Exchange API-spottingThom Randolph
Periodically we hear about very cool projects which leverage Exchange Web Services. Below is a great example of a creative group of software developers coming up with great uses for Microsoft technology.
· Ever have someone stop by your office and need a place to meet? You make a quick pass around the building looking for an open room. You find one but you’re not sure how long it’s open… you want to book it… but what’s the alias to do that?
· Ever hold an event and want to publish a live calendar directly to attendees’ mobile phones, without having to create a new Web site or management application?
· Ever need to publish a resources calendar to anonymous users securely without having direct access to Exchange?
Sure, you could build a solution like this or even buy some of those cool conference room calendar displays, but what if you could turn just about any smartphone into an Exchange Calendaring device? Project Thor does it!
Thor is an open source project undertaken by the Minneapolis Cloud Computing User Group, led by Adam Grocholski from RBA consulting. Thor focuses on leveraging the power of Microsoft Tag, Windows Azure, and Exchange Server to allow access to the schedules and scheduling services of Exchange on most mobile devices! Thor is designed to be a real solution that showcases the power of cloud-based solutions coupled with on-premise software.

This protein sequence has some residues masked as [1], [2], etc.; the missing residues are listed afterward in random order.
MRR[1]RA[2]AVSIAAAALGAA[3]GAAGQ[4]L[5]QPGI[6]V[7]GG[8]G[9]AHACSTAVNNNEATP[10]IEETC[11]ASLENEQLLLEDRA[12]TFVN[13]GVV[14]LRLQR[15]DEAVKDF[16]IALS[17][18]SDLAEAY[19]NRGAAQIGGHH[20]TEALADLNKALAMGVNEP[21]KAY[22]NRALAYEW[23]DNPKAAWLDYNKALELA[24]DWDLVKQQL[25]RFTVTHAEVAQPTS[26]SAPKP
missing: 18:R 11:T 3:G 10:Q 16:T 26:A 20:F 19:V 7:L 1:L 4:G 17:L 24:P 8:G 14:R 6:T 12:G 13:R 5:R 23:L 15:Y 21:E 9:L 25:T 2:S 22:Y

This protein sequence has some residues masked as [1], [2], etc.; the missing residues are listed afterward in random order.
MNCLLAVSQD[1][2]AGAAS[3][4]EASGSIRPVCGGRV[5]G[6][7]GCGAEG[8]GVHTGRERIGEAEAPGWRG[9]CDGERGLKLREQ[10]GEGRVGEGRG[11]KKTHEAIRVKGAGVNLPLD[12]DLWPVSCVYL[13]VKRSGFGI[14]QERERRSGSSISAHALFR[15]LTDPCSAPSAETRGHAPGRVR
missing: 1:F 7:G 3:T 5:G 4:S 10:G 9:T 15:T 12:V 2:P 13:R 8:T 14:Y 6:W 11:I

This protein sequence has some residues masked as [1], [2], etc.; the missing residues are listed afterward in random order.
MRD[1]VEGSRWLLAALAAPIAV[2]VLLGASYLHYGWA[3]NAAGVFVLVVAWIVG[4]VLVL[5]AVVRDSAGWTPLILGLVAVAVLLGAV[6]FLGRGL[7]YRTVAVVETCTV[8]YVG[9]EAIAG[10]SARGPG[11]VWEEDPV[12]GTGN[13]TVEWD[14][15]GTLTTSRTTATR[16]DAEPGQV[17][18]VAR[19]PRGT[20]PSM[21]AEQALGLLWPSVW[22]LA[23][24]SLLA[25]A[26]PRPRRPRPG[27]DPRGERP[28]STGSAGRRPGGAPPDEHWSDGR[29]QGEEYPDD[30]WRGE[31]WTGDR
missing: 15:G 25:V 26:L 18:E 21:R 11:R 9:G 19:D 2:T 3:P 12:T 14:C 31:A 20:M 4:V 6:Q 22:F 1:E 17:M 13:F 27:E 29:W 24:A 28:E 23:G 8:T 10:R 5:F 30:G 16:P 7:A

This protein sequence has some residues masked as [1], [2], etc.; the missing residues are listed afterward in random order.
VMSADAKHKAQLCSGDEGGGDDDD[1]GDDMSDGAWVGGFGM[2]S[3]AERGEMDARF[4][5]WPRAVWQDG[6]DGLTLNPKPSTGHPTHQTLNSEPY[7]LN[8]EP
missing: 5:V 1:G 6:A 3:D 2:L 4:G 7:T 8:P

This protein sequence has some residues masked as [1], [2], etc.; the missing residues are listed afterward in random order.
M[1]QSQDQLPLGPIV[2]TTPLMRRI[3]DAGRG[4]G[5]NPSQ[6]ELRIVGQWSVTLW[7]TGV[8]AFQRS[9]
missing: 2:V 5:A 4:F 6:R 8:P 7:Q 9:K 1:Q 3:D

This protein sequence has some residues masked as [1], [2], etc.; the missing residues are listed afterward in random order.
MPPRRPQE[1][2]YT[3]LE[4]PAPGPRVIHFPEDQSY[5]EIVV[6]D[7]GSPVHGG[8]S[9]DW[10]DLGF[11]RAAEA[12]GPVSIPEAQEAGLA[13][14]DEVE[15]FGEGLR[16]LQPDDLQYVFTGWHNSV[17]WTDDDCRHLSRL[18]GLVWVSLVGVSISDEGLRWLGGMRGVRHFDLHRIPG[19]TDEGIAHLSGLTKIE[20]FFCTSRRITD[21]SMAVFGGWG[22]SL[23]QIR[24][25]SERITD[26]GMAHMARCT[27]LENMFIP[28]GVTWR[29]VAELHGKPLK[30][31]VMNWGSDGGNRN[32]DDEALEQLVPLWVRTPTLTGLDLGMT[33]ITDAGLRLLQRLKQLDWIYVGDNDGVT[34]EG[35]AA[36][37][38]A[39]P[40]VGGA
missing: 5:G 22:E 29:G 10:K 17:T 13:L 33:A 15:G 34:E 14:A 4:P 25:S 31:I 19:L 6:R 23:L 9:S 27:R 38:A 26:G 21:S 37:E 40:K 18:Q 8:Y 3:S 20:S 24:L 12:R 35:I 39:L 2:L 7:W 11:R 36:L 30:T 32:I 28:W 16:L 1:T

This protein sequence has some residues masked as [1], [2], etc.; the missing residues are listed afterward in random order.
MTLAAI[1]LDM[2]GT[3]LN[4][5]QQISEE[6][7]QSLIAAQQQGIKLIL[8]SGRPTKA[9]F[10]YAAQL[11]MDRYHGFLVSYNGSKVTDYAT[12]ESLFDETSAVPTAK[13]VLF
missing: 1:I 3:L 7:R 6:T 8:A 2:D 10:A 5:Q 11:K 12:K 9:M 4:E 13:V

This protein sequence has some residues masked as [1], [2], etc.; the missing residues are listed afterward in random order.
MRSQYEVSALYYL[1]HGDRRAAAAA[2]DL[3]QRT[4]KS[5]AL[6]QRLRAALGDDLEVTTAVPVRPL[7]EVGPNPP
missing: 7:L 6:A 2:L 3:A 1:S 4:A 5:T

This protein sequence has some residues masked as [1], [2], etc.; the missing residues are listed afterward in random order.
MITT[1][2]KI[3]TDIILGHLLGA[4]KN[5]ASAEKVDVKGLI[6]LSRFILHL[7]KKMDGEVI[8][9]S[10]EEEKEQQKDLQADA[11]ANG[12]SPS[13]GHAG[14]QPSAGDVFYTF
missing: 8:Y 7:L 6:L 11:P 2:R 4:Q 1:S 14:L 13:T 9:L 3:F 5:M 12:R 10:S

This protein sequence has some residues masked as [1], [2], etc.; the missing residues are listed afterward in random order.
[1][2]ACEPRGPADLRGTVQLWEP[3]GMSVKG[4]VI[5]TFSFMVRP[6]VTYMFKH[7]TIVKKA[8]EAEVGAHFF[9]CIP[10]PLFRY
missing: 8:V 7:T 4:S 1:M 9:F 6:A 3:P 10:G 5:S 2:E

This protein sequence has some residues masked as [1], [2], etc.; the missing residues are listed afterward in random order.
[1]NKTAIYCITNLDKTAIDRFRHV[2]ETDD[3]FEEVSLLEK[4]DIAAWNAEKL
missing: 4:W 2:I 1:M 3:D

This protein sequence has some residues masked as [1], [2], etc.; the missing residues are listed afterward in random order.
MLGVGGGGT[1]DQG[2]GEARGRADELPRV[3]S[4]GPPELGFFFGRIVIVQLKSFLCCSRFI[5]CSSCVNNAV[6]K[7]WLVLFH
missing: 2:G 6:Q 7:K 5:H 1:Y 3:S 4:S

Thor allows any user with a smartphone and the MS Tag (http://www.microsoft.com/tag) applet installed to quickly access a resource schedule by just “Snapping” the tag with the phone’s camera! Thor supports both secure and anonymous access to resource schedules, as well as a wide variety of configuration options. Thor will even allow you to book the resource with a single “click”— no Outlook or Outlook Web App required!
Thor is implemented as an Azure-based solution, so you’ll need an Azure account to try it out. (If you really want to use it on-premise, the source code is provided).
Thor ships with three different providers: Exchange 2010 Interop, and Exchange 2007 Interop(which use the Exchange Web Services Managed API), and Native Web Services (which uses the EWS autogenerated proxies).
Give it a try! You can download the solution and code from the following Web site: http://thor.codeplex.com/releases/view/40406